At the time of writing this blog, I am travelling north from Dover back to The Elms in Nottingham on a coach with our Year 6 children returning from a week’s residential visit to Paris. It would therefore seem very appropriate that the subject for this week’s Head’s Blog is the value of such a visit.
Common sense tells us that learning is not limited to the classroom environment. Schools like The Elms, that are able to offer pupils of junior school age a wealth of experiences beyond the classroom, are so much more successful in the classroom. Some schools have found the red tape and risk assessments associated with planning and executing such visits with young children to be a reason not to undertake them, but I believe such schools are missing a trick! Fortunately, at The Elms, we have moved in the opposite direction from this trend. This year not only marks the extension of our residential visits to Year 3 as well as Years 4, 5 and 6, but sees our first international cultural tour, to Paris for Year 6.
But what benefits do such residential visits bring?
For starters, there is the chance to experience new learning with one’s peer group. Learning can take many forms. One form is the planned learning. Visiting the Louvre or Notre Dame (we visited both), asking questions on the Mona Lisa or studying the stained glass windows. Whilst an actual visit enhances learning, it would be possible to study these things in the classroom.
What is not easy to replicate in the classroom environment is the un-planned or incidental learning. Learning about oneself or how to look after others. Learning how to overcome a fear of heights, how to encourage friends and show support through actions and deeds to enable the ascent of the Eiffel Tower. Learning social skills, communicating with French children playing on the same football team or learning how to thank a French boy’s mum for making chocolate cakes for the team refreshments after the match.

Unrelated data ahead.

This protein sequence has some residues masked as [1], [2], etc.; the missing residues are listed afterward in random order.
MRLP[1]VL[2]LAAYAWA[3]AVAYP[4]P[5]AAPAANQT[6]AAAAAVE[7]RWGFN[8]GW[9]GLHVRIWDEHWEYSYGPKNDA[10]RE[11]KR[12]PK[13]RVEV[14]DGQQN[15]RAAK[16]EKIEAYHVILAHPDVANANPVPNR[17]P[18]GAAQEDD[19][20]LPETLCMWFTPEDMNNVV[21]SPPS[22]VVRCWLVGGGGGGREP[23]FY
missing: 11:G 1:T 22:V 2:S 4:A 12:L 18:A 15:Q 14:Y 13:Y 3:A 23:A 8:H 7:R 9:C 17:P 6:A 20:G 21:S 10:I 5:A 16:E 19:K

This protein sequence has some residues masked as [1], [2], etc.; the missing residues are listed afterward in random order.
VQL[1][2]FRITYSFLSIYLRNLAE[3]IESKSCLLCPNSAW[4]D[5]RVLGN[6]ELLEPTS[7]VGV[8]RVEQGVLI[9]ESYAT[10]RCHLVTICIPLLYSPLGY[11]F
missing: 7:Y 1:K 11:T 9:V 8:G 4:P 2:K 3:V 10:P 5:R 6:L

Children learn how to cope without their parents for a whole week, learning how to organise the contents of a suitcase or how to live with other children sharing the same bedroom. They learn how to comfort a fellow child feeling a little homesick and they may even learn how lucky they are, not only to have all the material possessions that modern children believe they need to survive, but to have a loving family around them.
Teachers learn lots too. They learn something of the character of the children in their class: the strength of the quiet child and the fragility of the loud and confident child. And children too see teachers in a new light, as (slightly!) more human than they imagined. Returning from such a shared experience, the quality of relationships between children and staff are strengthened and pay dividends for the remainder of the school year.
I would encourage all schools with junior aged pupils to not shy away from the challenges of planning and carrying out residential visits. Residential visits should not just be the preserve of Year 6 children, but I would encourage the benefits of undertaking residential visits to younger children too. I say this, not through rose tinted glasses, but in light of this week’s experience.
The children, and staff, are exhausted and looking forward to sleeping in their own beds tonight. We will all have lots of memories to look back on during this week. Hopefully, a new appreciation of each other, and of home.
And for me….the added bonus of my first ever hoodie, emblazoned with school logo and ‘Paris Tour 2011’. Vive la France!